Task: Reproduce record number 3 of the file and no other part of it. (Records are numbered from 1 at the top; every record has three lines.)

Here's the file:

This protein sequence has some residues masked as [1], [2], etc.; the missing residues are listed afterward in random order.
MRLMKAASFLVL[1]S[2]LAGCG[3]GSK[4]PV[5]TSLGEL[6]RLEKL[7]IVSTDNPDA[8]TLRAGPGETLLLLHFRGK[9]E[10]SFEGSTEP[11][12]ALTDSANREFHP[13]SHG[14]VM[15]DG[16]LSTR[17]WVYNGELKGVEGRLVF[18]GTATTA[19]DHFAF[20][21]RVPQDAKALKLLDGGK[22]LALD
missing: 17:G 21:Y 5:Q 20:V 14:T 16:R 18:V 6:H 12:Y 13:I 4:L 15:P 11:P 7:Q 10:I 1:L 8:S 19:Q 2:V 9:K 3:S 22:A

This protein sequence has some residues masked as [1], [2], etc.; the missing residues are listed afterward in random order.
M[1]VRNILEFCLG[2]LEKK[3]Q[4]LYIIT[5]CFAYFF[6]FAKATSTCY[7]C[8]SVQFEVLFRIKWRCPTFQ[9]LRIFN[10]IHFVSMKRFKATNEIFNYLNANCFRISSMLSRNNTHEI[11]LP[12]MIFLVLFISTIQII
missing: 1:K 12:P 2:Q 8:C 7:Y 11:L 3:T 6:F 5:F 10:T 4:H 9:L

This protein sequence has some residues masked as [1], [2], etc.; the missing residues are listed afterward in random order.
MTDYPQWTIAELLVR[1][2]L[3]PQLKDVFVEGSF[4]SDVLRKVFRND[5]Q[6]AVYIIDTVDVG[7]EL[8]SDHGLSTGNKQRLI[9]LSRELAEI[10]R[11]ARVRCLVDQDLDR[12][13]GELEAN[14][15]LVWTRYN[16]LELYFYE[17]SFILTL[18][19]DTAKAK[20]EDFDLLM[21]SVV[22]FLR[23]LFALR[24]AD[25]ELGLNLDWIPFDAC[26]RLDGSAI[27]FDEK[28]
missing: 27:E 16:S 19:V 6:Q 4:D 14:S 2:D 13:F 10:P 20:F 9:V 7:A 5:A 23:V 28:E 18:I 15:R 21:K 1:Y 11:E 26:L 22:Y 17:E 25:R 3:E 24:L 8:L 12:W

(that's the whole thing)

This protein sequence has some residues masked as [1], [2], etc.; the missing residues are listed afterward in random order.
MTDYPQWTIAELLVR[1][2]L[3]PQLKDVFVEGSF[4]SDVLRKVFRND[5]Q[6]AVYIIDTVDVG[7]EL[8]SDHGLSTGNKQRLI[9]LSRELAEI[10]R[11]ARVRCLVDQDLDR[12][13]GELEAN[14][15]LVWTRYN[16]LELYFYE[17]SFILTL[18][19]DTAKAK[20]EDFDLLM[21]SVV[22]FLR[23]LFALR[24]AD[25]ELGLNLDWIPFDAC[26]RLDGSAI[27]FDEK[28]
missing: 27:E 16:S 19:V 6:Q 4:D 14:S 2:D 13:F 10:P 20:F 9:V 7:A 5:A 23:V 28:E 18:I 15:R 21:K 1:Y 11:E 26:L 22:Y 17:E 25:R 3:E 24:L 8:L 12:W